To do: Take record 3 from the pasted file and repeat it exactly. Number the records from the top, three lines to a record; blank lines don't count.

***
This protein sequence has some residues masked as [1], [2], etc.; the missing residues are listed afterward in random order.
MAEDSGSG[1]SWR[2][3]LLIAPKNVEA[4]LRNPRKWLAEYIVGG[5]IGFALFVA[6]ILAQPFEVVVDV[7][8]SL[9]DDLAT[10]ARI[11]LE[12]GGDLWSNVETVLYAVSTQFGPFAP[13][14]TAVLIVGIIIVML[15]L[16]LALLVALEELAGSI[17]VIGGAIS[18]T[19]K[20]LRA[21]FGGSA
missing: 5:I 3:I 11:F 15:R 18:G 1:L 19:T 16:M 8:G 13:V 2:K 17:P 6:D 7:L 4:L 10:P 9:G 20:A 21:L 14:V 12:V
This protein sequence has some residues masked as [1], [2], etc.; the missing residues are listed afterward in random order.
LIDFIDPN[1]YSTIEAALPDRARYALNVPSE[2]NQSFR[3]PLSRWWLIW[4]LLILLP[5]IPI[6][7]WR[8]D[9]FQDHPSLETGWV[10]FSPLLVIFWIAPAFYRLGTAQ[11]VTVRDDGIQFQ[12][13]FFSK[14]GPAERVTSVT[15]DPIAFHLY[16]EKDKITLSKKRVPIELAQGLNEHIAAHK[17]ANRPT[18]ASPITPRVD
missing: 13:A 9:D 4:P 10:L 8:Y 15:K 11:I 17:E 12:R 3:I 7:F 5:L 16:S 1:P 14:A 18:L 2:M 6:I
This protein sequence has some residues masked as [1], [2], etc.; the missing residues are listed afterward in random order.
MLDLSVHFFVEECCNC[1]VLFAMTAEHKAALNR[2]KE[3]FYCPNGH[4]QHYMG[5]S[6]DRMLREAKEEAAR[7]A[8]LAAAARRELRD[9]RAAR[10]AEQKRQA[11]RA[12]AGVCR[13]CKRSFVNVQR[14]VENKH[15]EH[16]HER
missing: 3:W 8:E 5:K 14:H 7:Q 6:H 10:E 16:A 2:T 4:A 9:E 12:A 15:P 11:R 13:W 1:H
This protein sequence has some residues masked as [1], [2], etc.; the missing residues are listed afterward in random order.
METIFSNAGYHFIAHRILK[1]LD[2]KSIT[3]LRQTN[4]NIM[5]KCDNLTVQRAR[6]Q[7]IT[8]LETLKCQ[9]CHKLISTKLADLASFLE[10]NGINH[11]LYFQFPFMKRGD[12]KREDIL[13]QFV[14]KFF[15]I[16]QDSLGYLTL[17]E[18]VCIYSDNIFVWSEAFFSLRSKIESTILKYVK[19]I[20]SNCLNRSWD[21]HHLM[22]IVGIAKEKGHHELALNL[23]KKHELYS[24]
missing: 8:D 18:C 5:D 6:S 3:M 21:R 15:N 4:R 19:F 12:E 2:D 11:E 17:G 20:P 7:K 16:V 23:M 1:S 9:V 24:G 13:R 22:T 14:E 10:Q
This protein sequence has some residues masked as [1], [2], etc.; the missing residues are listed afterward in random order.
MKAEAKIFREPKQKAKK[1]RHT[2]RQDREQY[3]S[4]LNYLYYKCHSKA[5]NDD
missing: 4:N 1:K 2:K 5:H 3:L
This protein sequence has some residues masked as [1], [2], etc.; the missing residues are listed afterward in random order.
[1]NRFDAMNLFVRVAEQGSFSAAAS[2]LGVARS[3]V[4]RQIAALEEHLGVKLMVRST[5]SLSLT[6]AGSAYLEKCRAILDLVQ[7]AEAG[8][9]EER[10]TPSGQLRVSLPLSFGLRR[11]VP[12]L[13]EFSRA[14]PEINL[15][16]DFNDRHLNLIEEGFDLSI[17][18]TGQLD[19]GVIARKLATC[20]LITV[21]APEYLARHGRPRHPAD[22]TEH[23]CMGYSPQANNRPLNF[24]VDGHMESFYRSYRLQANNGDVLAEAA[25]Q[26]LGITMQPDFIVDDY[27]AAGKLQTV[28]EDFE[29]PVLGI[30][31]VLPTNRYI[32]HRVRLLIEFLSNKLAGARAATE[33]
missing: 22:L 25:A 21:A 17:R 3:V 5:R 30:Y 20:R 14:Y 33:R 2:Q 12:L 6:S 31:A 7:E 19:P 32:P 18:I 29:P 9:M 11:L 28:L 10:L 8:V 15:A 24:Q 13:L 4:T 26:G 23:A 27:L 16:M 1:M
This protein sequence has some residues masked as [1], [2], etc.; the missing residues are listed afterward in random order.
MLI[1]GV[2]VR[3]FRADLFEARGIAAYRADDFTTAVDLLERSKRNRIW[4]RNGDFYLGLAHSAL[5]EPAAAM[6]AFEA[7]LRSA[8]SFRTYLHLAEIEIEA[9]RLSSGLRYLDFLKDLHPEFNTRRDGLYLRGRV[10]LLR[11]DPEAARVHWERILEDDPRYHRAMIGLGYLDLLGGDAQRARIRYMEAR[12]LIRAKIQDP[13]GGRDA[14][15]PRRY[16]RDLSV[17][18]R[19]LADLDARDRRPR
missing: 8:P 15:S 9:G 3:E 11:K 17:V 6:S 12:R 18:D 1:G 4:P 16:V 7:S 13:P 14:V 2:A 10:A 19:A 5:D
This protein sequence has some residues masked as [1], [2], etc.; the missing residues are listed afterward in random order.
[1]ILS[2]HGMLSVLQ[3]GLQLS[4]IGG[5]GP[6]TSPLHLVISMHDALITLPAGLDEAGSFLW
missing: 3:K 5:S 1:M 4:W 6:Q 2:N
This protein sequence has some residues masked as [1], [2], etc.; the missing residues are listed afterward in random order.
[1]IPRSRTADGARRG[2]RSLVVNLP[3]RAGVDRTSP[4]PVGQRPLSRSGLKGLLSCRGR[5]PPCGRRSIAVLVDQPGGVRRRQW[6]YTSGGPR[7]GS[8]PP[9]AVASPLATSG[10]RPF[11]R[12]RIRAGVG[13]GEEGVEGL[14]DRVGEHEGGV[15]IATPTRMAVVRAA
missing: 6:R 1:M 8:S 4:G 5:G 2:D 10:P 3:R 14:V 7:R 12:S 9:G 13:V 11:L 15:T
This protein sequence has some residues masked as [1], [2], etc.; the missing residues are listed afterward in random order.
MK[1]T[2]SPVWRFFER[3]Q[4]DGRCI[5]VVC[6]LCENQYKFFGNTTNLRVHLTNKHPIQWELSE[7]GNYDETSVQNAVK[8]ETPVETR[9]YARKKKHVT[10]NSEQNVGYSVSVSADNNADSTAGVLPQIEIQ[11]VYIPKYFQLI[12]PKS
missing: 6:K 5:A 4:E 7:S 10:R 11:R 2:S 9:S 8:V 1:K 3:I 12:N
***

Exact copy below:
This protein sequence has some residues masked as [1], [2], etc.; the missing residues are listed afterward in random order.
MLDLSVHFFVEECCNC[1]VLFAMTAEHKAALNR[2]KE[3]FYCPNGH[4]QHYMG[5]S[6]DRMLREAKEEAAR[7]A[8]LAAAARRELRD[9]RAAR[10]AEQKRQA[11]RA[12]AGVCR[13]CKRSFVNVQR[14]VENKH[15]EH[16]HER
missing: 3:W 8:E 5:K 14:H 7:Q 6:H 10:E 16:A 2:T 4:A 9:E 12:A 15:P 11:R 13:W 1:H